Anhedonia: The Silent Symptom Of Mental Disorders

One of the main factors of depression and mental disorders like schizophrenia is that the sufferer has a decreased ability in finding pleasure from anything, whether that be physical activity, social situations or general hobbies.

When I go through depressive episodes, I can never exactly pinpoint what it may be, or whether there was a particular name for this feeling, until my friend mentioned the term anhedonia.

Anhedonia, which is Greek for ‘without pleasure’, refers to this lack of feeling some form of enjoyment in everyday life.

It was recognized during the 19th century by French psychologist Thèodule-Armand Ribot, but was mainly overlooked by more obvious signs of depression like low mood, lack of appetite and severe fatigue; however, it is now seen as a principal symptom of multiple mental illnesses.

The state of anhedonia is caused sometimes by drug use, including antidepressants and recreational drugs but can also be stress related or triggered by risk factors. It can also take different forms like social anhedonia or sexual anhedonia, linking in with being socially withdrawn or having a lack of pleasure from sexual interactions.

Although it is a major component in diagnosing depression, having anhedonia may not mean you have a mental disorder and vice versa. Depression can take many forms so the sense of anhedonia may be absent. Moreover, when someone is suffering from depression, there can be slight uplifting moments and certain interest may still exist whereas anhedonia withdraws any kind of interest or positive emotion and when someone manages to overcomes depression, anhedonia can still remain with simple actions like going for a walk or taking part in an activity seeming utterly meaningless, everything just seems pointless.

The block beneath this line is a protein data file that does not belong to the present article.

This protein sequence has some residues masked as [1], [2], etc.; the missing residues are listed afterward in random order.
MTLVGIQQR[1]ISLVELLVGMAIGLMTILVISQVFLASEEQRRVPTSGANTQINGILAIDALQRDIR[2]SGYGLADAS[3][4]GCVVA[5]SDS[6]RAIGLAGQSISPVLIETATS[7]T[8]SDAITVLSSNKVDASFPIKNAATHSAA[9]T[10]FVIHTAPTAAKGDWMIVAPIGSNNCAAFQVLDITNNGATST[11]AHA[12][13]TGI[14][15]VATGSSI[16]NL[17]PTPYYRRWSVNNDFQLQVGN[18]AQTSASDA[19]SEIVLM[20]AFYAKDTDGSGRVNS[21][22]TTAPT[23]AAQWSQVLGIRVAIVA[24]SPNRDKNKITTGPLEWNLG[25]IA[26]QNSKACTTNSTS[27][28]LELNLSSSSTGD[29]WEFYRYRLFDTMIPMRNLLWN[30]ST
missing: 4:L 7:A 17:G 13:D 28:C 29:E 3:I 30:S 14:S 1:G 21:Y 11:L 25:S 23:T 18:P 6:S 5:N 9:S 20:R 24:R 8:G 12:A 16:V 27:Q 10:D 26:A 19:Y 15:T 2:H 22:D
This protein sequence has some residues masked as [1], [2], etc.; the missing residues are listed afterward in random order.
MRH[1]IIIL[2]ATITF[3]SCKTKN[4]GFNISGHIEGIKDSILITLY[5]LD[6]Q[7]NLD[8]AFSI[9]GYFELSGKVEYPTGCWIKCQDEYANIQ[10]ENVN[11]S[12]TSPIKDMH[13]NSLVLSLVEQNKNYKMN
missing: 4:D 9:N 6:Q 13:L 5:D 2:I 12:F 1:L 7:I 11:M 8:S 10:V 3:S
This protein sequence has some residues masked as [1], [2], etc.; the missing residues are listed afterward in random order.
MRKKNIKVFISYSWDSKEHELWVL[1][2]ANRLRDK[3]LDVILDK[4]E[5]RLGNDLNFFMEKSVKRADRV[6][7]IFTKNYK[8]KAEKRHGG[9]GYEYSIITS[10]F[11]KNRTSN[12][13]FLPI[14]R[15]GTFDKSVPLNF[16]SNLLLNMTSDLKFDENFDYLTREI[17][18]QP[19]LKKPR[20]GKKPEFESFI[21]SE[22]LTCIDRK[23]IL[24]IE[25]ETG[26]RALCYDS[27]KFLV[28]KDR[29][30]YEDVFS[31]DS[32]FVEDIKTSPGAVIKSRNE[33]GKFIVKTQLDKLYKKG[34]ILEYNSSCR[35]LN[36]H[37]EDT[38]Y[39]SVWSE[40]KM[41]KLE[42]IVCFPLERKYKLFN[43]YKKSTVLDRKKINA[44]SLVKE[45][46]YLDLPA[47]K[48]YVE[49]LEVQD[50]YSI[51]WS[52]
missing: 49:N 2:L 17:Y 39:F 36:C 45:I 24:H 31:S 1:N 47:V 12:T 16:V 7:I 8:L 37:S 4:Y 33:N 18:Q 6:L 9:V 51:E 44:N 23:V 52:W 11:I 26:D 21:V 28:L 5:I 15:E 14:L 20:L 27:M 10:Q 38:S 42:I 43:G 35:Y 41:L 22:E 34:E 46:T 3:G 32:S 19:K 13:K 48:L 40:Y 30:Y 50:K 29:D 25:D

So why isn’t this mentioned more in discussions about mental health? Given that anhedonia is a common sign in mental illnesses, surely we should focus on it, right? It could be because anhedonia is so tied in with emotional disorders that it is somewhat neglected; however, we need to be more aware of it as someone may have anhedonia but not even realize they have a mental health problem.

It is also a terrible state of mind to be in. Imagine not being able to feel any positive emotion or thinking that there’s no point in doing anything. It numbs the mind and removes all sense of purpose to everyday life. Why should we neglect this feeling?

Let’s not ignore anhedonia anymore. Let’s raise awareness and make it more of a forefront in mental health discussions.

 

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Ryan-Adam
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20, living in london, dancer in training, simply wanting the world to be better

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